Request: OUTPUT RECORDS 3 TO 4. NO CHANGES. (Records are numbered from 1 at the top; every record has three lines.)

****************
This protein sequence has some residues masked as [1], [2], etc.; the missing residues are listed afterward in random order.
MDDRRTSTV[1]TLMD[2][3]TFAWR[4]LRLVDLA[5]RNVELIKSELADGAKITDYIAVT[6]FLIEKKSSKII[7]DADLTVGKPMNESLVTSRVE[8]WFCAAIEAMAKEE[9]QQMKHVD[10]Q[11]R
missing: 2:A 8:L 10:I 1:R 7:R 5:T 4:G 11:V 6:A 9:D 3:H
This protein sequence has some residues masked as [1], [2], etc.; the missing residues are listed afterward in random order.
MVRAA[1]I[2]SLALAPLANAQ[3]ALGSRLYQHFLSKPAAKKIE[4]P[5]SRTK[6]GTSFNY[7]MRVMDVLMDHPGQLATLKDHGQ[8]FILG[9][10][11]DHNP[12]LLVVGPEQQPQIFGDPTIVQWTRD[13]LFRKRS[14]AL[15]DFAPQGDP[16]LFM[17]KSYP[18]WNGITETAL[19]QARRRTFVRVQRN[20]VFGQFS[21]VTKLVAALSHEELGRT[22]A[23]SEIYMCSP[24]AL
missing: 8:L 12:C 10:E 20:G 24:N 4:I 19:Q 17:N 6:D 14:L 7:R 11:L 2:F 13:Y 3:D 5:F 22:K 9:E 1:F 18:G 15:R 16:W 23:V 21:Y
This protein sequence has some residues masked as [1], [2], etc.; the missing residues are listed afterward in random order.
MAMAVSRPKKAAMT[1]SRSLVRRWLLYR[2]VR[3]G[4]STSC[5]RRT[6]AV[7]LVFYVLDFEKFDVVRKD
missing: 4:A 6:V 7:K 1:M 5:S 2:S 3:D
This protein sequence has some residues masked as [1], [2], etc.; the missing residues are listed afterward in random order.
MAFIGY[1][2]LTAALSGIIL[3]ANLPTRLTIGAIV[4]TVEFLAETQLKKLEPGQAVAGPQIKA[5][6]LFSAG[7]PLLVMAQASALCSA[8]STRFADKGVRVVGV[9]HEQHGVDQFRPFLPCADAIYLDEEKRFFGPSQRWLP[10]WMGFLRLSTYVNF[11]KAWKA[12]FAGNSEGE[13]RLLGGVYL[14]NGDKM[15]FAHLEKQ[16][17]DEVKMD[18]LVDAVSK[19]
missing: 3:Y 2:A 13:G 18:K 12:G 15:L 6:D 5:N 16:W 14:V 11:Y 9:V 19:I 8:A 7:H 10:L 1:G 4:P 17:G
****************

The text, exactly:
This protein sequence has some residues masked as [1], [2], etc.; the missing residues are listed afterward in random order.
MAMAVSRPKKAAMT[1]SRSLVRRWLLYR[2]VR[3]G[4]STSC[5]RRT[6]AV[7]LVFYVLDFEKFDVVRKD
missing: 4:A 6:V 7:K 1:M 5:S 2:S 3:D
This protein sequence has some residues masked as [1], [2], etc.; the missing residues are listed afterward in random order.
MAFIGY[1][2]LTAALSGIIL[3]ANLPTRLTIGAIV[4]TVEFLAETQLKKLEPGQAVAGPQIKA[5][6]LFSAG[7]PLLVMAQASALCSA[8]STRFADKGVRVVGV[9]HEQHGVDQFRPFLPCADAIYLDEEKRFFGPSQRWLP[10]WMGFLRLSTYVNF[11]KAWKA[12]FAGNSEGE[13]RLLGGVYL[14]NGDKM[15]FAHLEKQ[16][17]DEVKMD[18]LVDAVSK[19]
missing: 3:Y 2:A 13:G 18:K 12:G 15:L 6:D 5:N 16:W 14:V 11:Y 9:V 19:I 8:A 7:H 10:L 1:G 4:P 17:G